Money market yield understanding the math behind the equation


Please, help me to understand the mathematical logic behind the money market yield.

Here is the equation:

money market yield = [360 x r BD] / [360 - (t x rBD)]

where rBD is the band discount rate; t - days till maturity.

For example:

rMM = (360)(0.05)/[360 − (120)(0.05)] = 0.0508

Here is how I started interpreting the math (but stumbled):

  1. in the numerator we have 360 x bank discount rate = 360 x 0.05 = 18; this seems to give the number of periods within a year, during which 0.05 could be earned; is that so?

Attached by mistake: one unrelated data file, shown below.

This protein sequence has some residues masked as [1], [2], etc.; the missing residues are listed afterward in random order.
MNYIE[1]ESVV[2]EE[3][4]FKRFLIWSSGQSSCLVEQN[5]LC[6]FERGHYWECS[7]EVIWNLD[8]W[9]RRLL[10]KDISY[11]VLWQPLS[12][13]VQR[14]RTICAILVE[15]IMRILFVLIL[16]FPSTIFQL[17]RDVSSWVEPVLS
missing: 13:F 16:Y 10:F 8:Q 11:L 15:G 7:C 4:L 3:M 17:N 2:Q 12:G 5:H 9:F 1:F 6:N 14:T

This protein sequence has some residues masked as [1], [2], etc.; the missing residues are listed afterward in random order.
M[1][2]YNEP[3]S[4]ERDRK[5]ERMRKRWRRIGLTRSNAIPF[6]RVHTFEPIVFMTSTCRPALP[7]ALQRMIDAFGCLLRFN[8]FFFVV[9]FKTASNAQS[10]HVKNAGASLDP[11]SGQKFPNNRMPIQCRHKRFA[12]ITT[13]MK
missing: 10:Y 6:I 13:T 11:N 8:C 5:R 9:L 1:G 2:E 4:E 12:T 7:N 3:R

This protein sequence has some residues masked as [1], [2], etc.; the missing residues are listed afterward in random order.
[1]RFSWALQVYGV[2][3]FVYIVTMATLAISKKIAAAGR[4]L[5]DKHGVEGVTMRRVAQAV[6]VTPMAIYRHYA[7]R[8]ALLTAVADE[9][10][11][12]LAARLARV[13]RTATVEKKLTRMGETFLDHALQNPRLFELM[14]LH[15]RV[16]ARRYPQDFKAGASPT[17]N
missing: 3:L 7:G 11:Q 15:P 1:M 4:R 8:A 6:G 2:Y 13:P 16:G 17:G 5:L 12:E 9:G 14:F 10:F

2. (120)(0.05) = 16 this also gives the number of periods, but what these periods mean?

  3. [360 − (120)(0.05)] = 360 - 16 = 354 what happens here?

  4. finally 18 / 354 = 0.0508 I guess I will be able to understand what happens here if I understand three previous ones.

Thank you very much!

I went through the derivation here a few years ago. You can search for it if you like.

My suggestion at the time, and my suggestion now, is to ignore that formula.

Learn the basic formulae for the yields, and how to get from each yield to the current market price. That’s all you need.

I wrote an article on all of the yield measures in Quantitative Methods ( and another on how they compare to each other (

(Full disclosure: as of 4/25/16, there is a charge to read the articles on my website. You can get an idea of the quality of the articles by looking at the free samples here: